Patients with a history of nontraumatic neck pain and no clinical indications did not receive radiographs prior to study enrollment. Because pain scores are subjective, no minimum score was required for study inclusion. 
All patients received an initial structural exam. Enrolling physicians palpated the cervical region to assess patients for tissue texture changes, joint restrictions, and areas of tenderness. In addition, enrolling physicians examined patients' heads and necks through range of motion tests (ie, for flexion, extension, side bending, and rotation) to determine any additional areas of somatic dysfunction. 
Osteopathic manipulative techniques performed included a combination of HVLA thrust, muscle energy, and soft tissue techniques.19 One or more OM techniques were used to optimize the treatment's therapeutic benefits. The specific combination of the three OM techniques used was left to the discretion of the enrolling physician and was based on patients' needs, as assessed by the physician. 
Intervention with OMT lasted less than 5 minutes and was completed by the enrolling physician. 
For patients receiving pain management with IM ketorolac, an order for 30 mg was given by the enrolling physician and administered by the nursing staff. 
Patients were asked to use the 11-point Numerical Rating Scale (NRS-11)20,21 to evaluate their perceived pain intensity immediately prior to treatment and again at one hour posttreatment. Patients were given the following instructions, first verbally and then in print, for rating the intensity of their pain: We decided to have patients reassess pain intensity at one hour to allow the ketorolac sufficient time to reach peak plasma concentration and to observe patients for side effects.21,22 

On a pain scale from zero (0) to ten (10), with zero (0) being no pain, and ten (10) being the worst pain you've ever had, how much pain do you feel right now? Please write your pain level on the line provided.

 
When asking patients to reassess their pain intensity levels at one hour after treatment, we hoped to avoid carry-over bias and, therefore, did not allow patients to view the previous pain intensity scores they provided immediately prior to treatment. Additionally, enrolling physicians were not allowed to look at the results of self-evaluated patient pain intensity scores (a cover sheet was provided) or to ask patients verbally how they had rated their level of pain intensity. 
Patients were also asked to use a descriptive 5-point Pain Relief Scale (PRS-5) to evaluate their perceived pain relief at one hour posttreatment. They were instructed to circle the letter next to the best description of the amount of relief they had since receiving treatment: A, No Relief; B, Some Relief; C, Moderate Amount of Relief; D, A Lot of Relief; E, Complete Relief.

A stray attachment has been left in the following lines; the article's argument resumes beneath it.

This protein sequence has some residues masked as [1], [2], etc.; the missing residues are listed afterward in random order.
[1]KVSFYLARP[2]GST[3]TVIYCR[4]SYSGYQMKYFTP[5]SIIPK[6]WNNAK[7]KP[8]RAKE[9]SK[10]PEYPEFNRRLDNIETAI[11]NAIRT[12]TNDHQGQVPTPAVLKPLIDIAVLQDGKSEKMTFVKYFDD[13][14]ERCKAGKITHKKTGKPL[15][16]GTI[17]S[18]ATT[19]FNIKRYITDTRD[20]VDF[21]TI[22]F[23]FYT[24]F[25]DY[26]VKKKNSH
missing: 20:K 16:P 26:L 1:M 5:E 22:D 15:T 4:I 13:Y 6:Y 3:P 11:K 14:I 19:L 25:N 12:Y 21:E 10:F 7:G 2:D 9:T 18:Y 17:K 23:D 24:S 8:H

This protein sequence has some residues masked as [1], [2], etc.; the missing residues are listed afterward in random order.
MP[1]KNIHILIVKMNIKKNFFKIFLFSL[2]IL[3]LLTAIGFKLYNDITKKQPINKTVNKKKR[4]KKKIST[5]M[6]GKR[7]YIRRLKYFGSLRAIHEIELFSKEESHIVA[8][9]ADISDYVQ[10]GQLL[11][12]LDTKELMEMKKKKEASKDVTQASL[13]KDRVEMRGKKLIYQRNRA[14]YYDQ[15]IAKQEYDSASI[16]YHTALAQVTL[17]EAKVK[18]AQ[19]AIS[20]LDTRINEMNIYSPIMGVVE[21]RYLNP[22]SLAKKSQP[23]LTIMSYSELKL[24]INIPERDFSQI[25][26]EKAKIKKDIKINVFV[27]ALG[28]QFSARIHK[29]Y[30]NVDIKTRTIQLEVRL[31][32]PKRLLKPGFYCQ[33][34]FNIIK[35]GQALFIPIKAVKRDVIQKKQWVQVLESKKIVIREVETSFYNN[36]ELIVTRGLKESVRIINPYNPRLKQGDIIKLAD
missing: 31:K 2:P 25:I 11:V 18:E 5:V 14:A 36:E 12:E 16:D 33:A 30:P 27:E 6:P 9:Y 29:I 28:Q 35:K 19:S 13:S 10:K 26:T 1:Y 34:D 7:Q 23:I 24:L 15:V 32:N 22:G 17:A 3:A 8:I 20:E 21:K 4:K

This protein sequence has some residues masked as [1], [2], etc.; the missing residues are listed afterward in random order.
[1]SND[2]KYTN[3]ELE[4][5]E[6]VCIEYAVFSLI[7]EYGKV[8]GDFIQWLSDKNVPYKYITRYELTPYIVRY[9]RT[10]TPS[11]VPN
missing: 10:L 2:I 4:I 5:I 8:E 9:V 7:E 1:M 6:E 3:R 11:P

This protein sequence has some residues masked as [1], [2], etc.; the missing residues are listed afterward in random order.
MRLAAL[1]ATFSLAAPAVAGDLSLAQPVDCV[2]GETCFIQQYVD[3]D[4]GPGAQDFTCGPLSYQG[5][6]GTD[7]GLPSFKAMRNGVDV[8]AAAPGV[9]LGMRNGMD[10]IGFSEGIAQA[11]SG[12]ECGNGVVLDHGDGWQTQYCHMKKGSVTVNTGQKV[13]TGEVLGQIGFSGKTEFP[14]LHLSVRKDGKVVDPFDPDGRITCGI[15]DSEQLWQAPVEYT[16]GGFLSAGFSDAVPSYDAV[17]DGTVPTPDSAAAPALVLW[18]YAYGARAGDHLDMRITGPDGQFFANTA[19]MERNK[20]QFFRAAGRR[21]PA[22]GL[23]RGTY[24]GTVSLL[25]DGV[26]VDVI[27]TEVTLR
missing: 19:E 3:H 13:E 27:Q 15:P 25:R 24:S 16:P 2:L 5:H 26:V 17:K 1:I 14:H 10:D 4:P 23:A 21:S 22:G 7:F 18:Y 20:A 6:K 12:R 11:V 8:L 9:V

We estimated a decrease in pain scores of 1.4 (20%) or greater to be clinically significant. A sample size of 58 total patients provided an 80% chance (power) of detecting an improvement in pain of 20% when tested at the .05 α level. Pearson's χ2 test was used to test for differences between the OMT group and the ketorolac group with respect to categorical demographic and comorbid variables. Two-tailed t tests were used to compare the two study groups for differences in age and in the pre-to-post pain intensity changes reported by patients' subjective measures. Comparisons on the PRS-5 scale were tested using the Mantel-Haenszel χ2 test for trend. The correlations were tested using the Spearman rank-order correlation. Testing was performed using the .05 α level. The statistical package used for data analysis was Statistical Analysis System software (Version 8.2, SAS Institute Inc, Cary, NC). 
Results
A total of 58 patients were enrolled as subjects in this study. Twenty-nine patients were placed in each of the two study groups. Baseline subject characteristics were similar among the subjects enrolled in each study group; most patients had less than one day of acute neck pain before presenting to the ED. The majority of patients (58%) had cervical strain resulting from a motor vehicle collision (Table 1). 
Table 1
Acute Neck Pain in the Emergency Department: Characteristics of Study Subjects (N=58)
Ketorolac Group (n=29)
Osteopathic Manipulative Treatment Group (n=29)
Characteristic
No. (%)
P
Age, y 30 ± 9 29 ± 8 .61
Sex .29
□ Female14 (48)18 (62)
□ Male15 (52)11 (38)
Race .73
□ Asian......
□ Black7 (24)6 (21)
□ Hispanic2 (7)3 (10)
□ White19 (66)20 (69)
□ Other1 (3)...
Symptom Duration (Median), d* 1.0 1.0 .56
Treatment Modalities Previously Used
Nonsteroidal anti-inflammatory drugs .26
— Yes7 (24)11 (38)
— No22 (76)18 (62)